Potter inspired by traditional techniques, plastic water bottles

10/22/17 - Albuquerque Journal

Icon, AKA JMS-MHB-2LBR-0913CE-03, 2013.jpg

The charcoal vessel drawings pinned to the studio wall echo memories of petroglyphs and potsherds. But these sketches represent organic forms inspired by 2-liter soda bottles.

Ceramist Jami Porter Lara began sculpting the shapes in clay when a trip to the borderlands between Arizona and Mexico changed her life. After careers in both software design and consumer advocacy, Lara decided to study art at the University of New Mexico at 40. She traveled to northern Mexico and the Coronado National Forest of southern Arizona under UNM’s Art of the American West program to ponder site-specific work.

“We were camped literally a half-mile from the (Mexican) border,” she said. “We were in an area where people were actually passing through."

“It was beautiful. It was mountainous, and there were these giant oak trees and waist-high grasses. I spent a lot time walking around.”

As she hiked the high desert, she discovered artifacts and relics including potsherds, as well as discarded backpacks.

“The main thing I found was 2-liter bottles,” she said. “Sometimes, they were in burlap slings.”

Next the students crossed into Mata Ortiz, Chihuahua, where they watched as the potters demonstrated making their famous coiled pieces. The Mata Ortiz pottery was inspired by the artifacts of Casas Grandes and Mimbres designs.

One of the artists displayed a map of North America without national boundaries.

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Kenton Nelson

9/14/17 - Wall Street International


Kenton Nelson was born and raised in Los Angeles, California. He attended Long Beach State University and Otis Parsons Art Institute, and for the last 35 years has had his art studio in Pasadena, California. He has been on the faculty of the Otis Parsons Art Institute in Los Angeles and the Academy of Art in San Francisco. Nelson traces his interest in painting back to his great uncle, Roberto Montenegro, renowned Mexican muralist and Modernist. The style of Nelson’s paintings has their origins in American Scene painting, Regionalism, and Works Progress Administration artists of the 1930′s.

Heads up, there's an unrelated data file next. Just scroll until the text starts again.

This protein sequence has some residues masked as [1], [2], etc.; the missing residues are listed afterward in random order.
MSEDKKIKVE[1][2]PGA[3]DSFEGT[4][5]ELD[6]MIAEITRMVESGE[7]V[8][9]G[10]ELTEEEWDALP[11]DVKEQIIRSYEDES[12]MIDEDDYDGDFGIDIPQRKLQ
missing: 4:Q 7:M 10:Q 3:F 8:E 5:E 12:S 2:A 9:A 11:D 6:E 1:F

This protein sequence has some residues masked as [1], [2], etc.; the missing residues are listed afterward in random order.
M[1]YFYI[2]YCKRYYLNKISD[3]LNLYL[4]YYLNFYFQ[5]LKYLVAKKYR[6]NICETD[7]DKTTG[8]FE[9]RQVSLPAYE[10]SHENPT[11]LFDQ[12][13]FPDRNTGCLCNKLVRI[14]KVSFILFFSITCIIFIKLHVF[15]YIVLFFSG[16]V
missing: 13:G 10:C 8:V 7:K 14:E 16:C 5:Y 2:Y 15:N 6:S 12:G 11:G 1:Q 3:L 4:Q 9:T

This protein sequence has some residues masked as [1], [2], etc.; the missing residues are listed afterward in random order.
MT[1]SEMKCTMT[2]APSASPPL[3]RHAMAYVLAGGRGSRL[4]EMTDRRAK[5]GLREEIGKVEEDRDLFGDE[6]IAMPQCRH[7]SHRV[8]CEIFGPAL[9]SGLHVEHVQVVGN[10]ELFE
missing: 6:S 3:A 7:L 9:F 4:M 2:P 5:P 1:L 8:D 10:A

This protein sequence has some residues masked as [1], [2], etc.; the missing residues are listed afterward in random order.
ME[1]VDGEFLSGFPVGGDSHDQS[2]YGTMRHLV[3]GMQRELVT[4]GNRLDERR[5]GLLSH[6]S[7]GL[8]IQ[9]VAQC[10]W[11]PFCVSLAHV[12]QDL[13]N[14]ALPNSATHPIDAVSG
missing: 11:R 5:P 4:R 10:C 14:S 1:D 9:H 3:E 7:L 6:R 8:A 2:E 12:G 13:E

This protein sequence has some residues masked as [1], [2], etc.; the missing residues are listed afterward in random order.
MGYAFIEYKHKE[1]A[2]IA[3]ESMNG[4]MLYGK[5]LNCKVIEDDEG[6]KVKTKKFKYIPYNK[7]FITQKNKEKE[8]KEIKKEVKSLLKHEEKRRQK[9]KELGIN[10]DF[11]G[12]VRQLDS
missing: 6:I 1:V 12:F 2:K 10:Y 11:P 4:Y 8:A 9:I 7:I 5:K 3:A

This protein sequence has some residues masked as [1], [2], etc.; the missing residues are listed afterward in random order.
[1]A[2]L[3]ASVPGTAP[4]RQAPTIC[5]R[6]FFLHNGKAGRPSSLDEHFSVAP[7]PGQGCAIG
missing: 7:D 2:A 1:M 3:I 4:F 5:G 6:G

Nelson paints figures, objects, landscape, and interior and exterior architecture bathed in light. The objective in his paintings is to idealize the ordinary with the intention of engagement, using the iconic symbols of his lifetime in a theatrical style to make leading suggestions. Nelson explains, “I am trying to make art for engagement or inspection. Suburban Modernism or Social Idealism, derived from my lifetime of environmental or cultural influences. I am painting what I know, be it man or manmade, trying to deepen or heighten reality, stylistically. I am representing the common as sublime, and inventing a shared or desired, based on my vision. If I may borrow from Mr. Copland, ‘Paintings for the Common Man’, from the common man.”

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The Territory of Childhood: Artist Fernando Andrade

9/8/17 - Jennifer Levin for Pasatiempo


Andrade started drawing in high school and found a photorealistic style that came naturally to him, as did the drive to practice his skills in his spare time. He taught himself to draw hair, hands, and other difficult parts of the human body by looking at photos in magazines. At San Antonio College, where he earned an associate’s degree in graphic design, he started thinking more deeply about the content of his drawings while taking twice the number of required drawing classes for his major. “The upper-level professors challenged me to think about drawing as more than an object or a still life. That’s when I started thinking about what I was drawing or painting and why,” he said.

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Dream Weavers: Donald and Era Farnsworth

9/8/17 - Michael Abatemarco for Pasatiempo


The word “antiquarian” comes to mind when viewing the works of husband-and-wife artists Donald and Era Farnsworth. They make handmade papers inspired by those of the 16th century, along with tapestries as rich and elaborate as those of the past, if not more so. But the methods they use to convey the vintage imagery that appears in their own work are far from antiquated, particularly in terms of their textiles, which are woven on a digitized Jacquard loom. Many locally represented artists have collaborated with the couple’s fine art print studio, Magnolia Editions, Inc., based in Oakland, California. You may have encountered the fruits of the Farnsworths’ labor while gallery hopping along Canyon Road and Paseo de Peralta, as Kiki Smith presented a series of large-scale tapestries at Peters Projects in 2016, while Deborah Oropallo, Chuck Close, Squeak Carnwath, Alex Katz, and Hung Liu — who are all represented by Santa Fe’s Turner Carroll Gallery — have all created elaborate woven compositions in conjunction with the Farnsworths. John Nava, whose tapestries grace the walls of the Cathedral of Our Lady of the Angels in LA, has also exhibited his Farnsworth-produced textiles on Canyon Road. The Farnsworths’ exhibition I Forget I’m Human opens Friday, Sept. 8, at Peters Projects.

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Jami Porter Lara: A Map with No Border

9/1/17 - Jordan Eddy for THE Magazine


To Porter Lara, who spent most of her childhood in New Mexico and lives in Albuquerque, the material culture of the region started to seem like a tightly woven tapestry that easily traversed the border and stretched far into the past. “There was an unbroken chain, from the ceramic vessels up to the water bottles,” she says.